On 11-07-17 05:47 AM, Dirk Meyer wrote:
> I tried XBMC some days ago and while it looks very nice, it forces me to
> organize my media collection in a way I don't want to and has some
> usability issues (IMHO). Therefore, I still need Freevo. :)
You know it's funny you say that, because after finally upgrading the OS
on my HTPC -- I had an uptime of 380+ days and I was reluctant to reboot
:) -- I also decided to try XBMC.
Someone else complained that configuring it was difficult, but I didn't
find that at all. It ran immediately after installation and
configuration was fairly straightforward via the GUI (modulo lirc).
It's certainly overall better than the mishmash of half-baked prototypes
I was using before. But yes, I did have some usability issues (e.g.
library required way too much handholding, requiring manual library
scanning after adding or deleting content) and some stability issues
(e.g. intermittent crashes while switching display refresh rates to
match video framerate).
> The main problem with Freevo 2.0 is my and Jason's lack of time the last
> year. Development was not only slow, it wasn't existant.
Yes, this is the fate of many small open source projects: developers
eventually get carriers and/or lives and progress atrophies. I wish I
had the motivation and energy I had when I was 20. :)
> Jason: I assign your name to some smaller stuff here, I hope it is OK. ;)
> 1. kaa.base is done and has all the cool stuff I want. If there is a
> bug, Jason and I will take care of it. But it shouldn't be much.
The coverage of the docs isn't complete, but what's there is pretty well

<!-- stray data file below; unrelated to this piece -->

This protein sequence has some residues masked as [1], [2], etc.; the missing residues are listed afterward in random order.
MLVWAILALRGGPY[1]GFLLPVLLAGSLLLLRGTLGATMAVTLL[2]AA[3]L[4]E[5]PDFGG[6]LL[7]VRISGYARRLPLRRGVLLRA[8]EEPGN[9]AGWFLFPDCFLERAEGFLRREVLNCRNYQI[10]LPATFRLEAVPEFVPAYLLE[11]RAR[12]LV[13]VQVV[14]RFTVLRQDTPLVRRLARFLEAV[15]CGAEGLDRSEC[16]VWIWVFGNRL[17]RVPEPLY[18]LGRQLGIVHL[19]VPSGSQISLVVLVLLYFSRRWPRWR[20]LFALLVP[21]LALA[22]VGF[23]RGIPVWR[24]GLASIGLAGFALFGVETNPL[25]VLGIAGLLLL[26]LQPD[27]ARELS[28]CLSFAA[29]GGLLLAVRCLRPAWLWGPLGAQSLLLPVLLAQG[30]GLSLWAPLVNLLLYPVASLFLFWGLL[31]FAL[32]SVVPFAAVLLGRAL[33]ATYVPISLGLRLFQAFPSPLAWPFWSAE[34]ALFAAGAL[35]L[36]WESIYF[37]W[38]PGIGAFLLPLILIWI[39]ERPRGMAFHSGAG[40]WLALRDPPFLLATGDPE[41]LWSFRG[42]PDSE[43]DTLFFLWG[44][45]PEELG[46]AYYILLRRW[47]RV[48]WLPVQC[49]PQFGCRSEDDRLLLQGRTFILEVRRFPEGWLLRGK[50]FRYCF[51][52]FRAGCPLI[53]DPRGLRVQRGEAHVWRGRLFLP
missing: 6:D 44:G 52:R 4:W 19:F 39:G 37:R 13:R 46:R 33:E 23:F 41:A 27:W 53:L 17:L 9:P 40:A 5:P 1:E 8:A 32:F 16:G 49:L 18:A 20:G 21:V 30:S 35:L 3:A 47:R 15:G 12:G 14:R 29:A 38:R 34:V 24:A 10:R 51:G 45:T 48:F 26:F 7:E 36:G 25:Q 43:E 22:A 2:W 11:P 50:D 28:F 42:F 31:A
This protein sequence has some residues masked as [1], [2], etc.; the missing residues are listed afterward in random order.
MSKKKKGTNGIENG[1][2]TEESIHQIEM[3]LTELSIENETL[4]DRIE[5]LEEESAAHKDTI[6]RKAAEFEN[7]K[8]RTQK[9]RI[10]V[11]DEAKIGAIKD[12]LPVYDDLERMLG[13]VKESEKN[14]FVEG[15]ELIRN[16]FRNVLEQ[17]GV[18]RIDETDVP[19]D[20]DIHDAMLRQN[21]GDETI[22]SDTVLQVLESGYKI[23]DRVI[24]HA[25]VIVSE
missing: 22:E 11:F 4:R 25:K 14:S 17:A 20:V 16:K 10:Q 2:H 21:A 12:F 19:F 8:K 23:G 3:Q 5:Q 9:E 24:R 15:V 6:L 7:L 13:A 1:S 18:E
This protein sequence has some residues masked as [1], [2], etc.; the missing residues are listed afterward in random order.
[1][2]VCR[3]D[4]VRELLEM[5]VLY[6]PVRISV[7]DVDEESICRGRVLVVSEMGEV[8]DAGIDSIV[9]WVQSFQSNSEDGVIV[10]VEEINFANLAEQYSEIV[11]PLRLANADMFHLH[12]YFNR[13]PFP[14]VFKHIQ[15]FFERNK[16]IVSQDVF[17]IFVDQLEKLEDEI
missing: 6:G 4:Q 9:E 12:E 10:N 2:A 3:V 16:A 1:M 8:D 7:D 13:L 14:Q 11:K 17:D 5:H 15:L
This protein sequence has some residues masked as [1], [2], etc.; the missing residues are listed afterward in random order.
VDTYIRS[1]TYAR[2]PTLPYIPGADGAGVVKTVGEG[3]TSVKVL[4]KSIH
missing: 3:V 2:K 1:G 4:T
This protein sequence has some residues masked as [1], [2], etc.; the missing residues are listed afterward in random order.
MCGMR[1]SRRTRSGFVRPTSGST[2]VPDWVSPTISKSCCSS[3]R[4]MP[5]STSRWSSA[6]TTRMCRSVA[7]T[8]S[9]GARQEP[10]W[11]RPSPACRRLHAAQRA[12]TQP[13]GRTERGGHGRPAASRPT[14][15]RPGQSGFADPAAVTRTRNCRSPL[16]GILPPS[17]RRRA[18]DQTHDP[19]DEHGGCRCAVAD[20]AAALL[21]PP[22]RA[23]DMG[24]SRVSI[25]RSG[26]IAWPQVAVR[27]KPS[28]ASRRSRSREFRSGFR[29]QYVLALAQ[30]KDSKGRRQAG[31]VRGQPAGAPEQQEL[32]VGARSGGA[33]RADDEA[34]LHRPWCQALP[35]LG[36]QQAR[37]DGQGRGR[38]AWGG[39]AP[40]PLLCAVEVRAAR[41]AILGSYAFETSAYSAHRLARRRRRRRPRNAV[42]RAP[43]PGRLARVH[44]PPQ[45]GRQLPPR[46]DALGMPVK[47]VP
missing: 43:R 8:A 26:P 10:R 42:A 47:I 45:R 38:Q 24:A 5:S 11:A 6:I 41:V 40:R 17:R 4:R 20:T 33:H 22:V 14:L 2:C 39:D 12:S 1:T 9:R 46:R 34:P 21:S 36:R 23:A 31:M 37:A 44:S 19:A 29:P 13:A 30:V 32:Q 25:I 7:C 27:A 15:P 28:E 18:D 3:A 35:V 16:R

documented. And yes, I'm certainly happy to answer questions and
respond to bug reports.
> 2. kaa.metadata is also done. Maybe add or change a parser, but that is
> not important right now. Patches are always welcome.
Especially an M2TS parser. This is one of the bigger gaps in
kaa.metadata right now. This would be a great, focused little project
for someone looking to contribute. Adding parsers to kaa.metadata is
quite simple and you're not required to figure out how kaa.base or other
big chunks of code works.
All you need to do is read the ISO 13818-1 spec. *cough* :)
> 5. kaa.candy has the basics, but may need some nice effects like
> mirror-effect, better animations, etc. It has everything we need to make
> Freevo 2.0 work but it could be nicer. If you know C (Python not needed)
> and want to play with clutter or if you now Python and want to dive into
> kaa.candy, drop me a note. You only need to know kaa.base and clutter as
I think we should seriously revisit kaa.candy now. clutter has come a
long way since we looked at it last, and it now includes containers and
layout managers, and lots of new effects and animations, which is a lot
of what kaa.candy aimed to add. We should gut what's no longer
necessary in kaa.candy and stay as tight to clutter as possible.
> 6. XBMC looks soooo cool. The big background images, the animations.
> Nice! We do have the code in Freevo 2.0 to do the same (even support to
> grab TV show or movie specific wallpapers and images).
Yeah, but a lot of the credit there really goes to the awesome
contributors of thetvdb.com and themoviedb.org. I'm still amazed at the
quality of the fan art.